No:      Except when applicants have failed to submit applications without all documentation, benefits will not be denied.

Yes:     To receive benefits, submit all your documents.

And you’ll baffle your reader even more if you dare combine these negatives with the passive voice, like this:

No:      Payments should not be submitted without the office being notified unless the payment does not exceed $100.

Yes:     If you submit more than $100, notify the office first.

In other words, write what you mean, and state it in the affirmative.

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How Did I Get Here?

Lots of practice, that’s how.

I’ve written more than a dozen advertising campaigns. I’ve written for billboards, print ads, TV and radio. And I’ve written web content at which you could shake a stick.

I’ve toiled as a copywriter for years. And before that, I was an editor for some academic journals. Plus, I’ve spent a lot of time reviewing and proofreading other people’s work. And over time, I have observed a common trend:

Some of the smartest, most educated people are the ones who have the toughest struggle to write.

In fact, I could even claim that it’s harder for smart, educated people to write. Not only is their professional reputation at stake – thanks to our schools, they’ve got their heads filled with years of doublespeak and jargon.

As a result, I spend the majority of my time as an editor, crossing out clichés, meaningless words, redundancies, and sometimes a whole sentence that doesn’t belong. My final version is often half the length of the rough draft.

But why should you pay me to edit your work for you? Wouldn’t you rather learn to write with concision and edit your work yourself?

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10 Ways to Write a Love Letter

A good love note is one of the most challenging and risky things a guy can write. But it can be done. This Valentine’s Day, follow these ten guidelines and your words will win her heart.

BTW – Because it’s often straight men who need the most help, I put these together for guys to write notes to their lady friends. But that doesn’t mean they don’t apply to everyone else – female, gay, whatever – you can score, too, with these 10 tips to write a love letter.

Here goes.

1. Write It By Hand

Email and text are too easy. Romance requires that you show a little effort. So take out a piece of paper and use a nice ink pen.

2. Salutations

Don’t waste time agonizing over “Dear Girlfriend” versus “My dearest, loveliest munchkin.”

Start with your beloved’s first name. This is the easy part. The first word you write is that person’s first name. Then a comma. That’s it. If her legal name is Catherine but she goes by Cat to you and all your friends, then your love letter begins with, “Cat,” – simple as that.

3. Compliments

Pick the one thing you like most about him or her. Aim for personality, not anatomy. “You always know how to make me laugh” is way more romantic than describing her ass.

4. Say How You Feel

This one can get tough if you linger too long, so I suggest you cut to the chase. Simply fill in the blank. “You make me feel ___.” You don’t have to gush or get sentimental. “I feel more excited and fun when you’re around.”

5. Look Forward

Extend an invitation, like “Let’s get a drink soon.” Or if that’s too forward, then express a hope for the future. “I hope we’ll get to know each other better.” Either way, give her something to look forward to.

6. Don’t Apologize

Never, ever say “I know this is crazy” or apologize if you’re being too aggressive. Simply suggesting that you might be creepy will only plant the idea in her head.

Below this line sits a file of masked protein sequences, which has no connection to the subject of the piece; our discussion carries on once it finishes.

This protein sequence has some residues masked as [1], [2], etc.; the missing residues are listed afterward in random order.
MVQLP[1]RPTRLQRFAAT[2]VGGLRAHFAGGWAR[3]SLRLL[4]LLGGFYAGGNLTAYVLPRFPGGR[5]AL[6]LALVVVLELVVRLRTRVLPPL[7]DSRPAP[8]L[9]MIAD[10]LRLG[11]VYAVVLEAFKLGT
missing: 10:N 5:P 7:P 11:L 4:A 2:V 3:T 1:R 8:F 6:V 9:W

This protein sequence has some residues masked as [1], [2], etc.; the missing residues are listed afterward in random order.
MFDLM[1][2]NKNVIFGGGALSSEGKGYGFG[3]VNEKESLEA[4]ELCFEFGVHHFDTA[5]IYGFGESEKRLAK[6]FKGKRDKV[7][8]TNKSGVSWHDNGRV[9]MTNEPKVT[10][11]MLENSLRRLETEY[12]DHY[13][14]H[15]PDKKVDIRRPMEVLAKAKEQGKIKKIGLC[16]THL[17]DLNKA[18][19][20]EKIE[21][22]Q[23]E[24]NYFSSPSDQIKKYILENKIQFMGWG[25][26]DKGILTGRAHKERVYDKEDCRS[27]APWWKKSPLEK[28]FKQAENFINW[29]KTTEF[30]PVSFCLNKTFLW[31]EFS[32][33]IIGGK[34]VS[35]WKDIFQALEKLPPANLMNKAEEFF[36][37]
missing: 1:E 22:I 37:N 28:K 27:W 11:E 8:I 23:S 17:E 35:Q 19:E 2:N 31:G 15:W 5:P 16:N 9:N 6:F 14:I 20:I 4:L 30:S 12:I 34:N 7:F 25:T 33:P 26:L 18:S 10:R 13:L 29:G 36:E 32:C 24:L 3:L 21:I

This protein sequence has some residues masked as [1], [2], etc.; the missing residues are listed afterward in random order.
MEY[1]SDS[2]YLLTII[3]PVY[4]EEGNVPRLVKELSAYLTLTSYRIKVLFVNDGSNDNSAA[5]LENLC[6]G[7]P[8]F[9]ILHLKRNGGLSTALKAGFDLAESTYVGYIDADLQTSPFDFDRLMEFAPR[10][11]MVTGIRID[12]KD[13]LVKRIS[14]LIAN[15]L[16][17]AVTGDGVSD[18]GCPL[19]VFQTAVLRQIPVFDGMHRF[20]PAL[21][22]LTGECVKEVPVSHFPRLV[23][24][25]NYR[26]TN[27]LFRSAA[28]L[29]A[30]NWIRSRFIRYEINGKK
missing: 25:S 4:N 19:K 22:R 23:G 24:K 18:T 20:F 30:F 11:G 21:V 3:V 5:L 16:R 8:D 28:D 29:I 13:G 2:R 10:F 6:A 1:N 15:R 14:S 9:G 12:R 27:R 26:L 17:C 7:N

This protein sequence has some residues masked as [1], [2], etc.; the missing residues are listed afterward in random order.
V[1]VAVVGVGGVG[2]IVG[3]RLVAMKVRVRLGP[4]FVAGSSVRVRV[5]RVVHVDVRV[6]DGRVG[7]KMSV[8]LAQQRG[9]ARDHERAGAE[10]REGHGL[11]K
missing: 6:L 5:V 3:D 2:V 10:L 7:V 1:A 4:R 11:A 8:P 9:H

7. Avoid Clichés

“You complete me” is totally beyond the pale. And song lyrics are all wrong, too. The rule of thumb goes like this – if it sounds vaguely familiar, like something you may have heard in a song or a movie, then forget about it.

9. Keep it short

Like, no more than a page. Single-sided. Anything longer, and you’re competing with the Russians.

10. The Farewell

Should you write “Sincerely,” “Yours Truly,” or “Best Regards”? The best answer is – none of the above. If you’re already in a serious relationship, then you can get away with a simple “Love,” – but if you’ve only just met, then leave it out. Skip a line, sign your name, and congratulate yourself on your excellent tact.

So what do you think? Helpful? Romantic? Not squishy enough? If any of you out there use these guidelines, then send me a note and let me know how it works out! Give me some feedback in the comments.

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Stop That Hissing!

Have you ever had to sit through a speech where the speaker whistled and hissed through every other word?

That hissing sound at the end of every sentence – you hear it all the time.

It’s all too common in Southern California, where it’s practically become a feature of the local dialect. It can be painful to listen to. This is just my opinion, but to me, that hissing sibilant sounds weak!

Don’t do that to your readers.

If you want to be kind to your reader, think about how your words will sound. Try to keep the letter –s off the end. I know, it isn’t easy when it’s one of the most frequently occurring letters in the alphabet. Here are three suggestions:

  • If you can choose between a singular and a plural noun, go for the singular.
  • Never, ever alliterate two words that both start with the letter S.
  • Try re-arranging the order of your words, so that the sentence doesn’t end with an S sound.

That last tip is my favorite, because it gives you so much flexibility and freedom. When people see how many different ways they can combine and mix their word order, they freak out with joy.

Variety is awesome. That’s why I made variety one of the central themes of the Crazy Smart Wordshop – my upcoming writing seminar for business leaders! Stay tuned.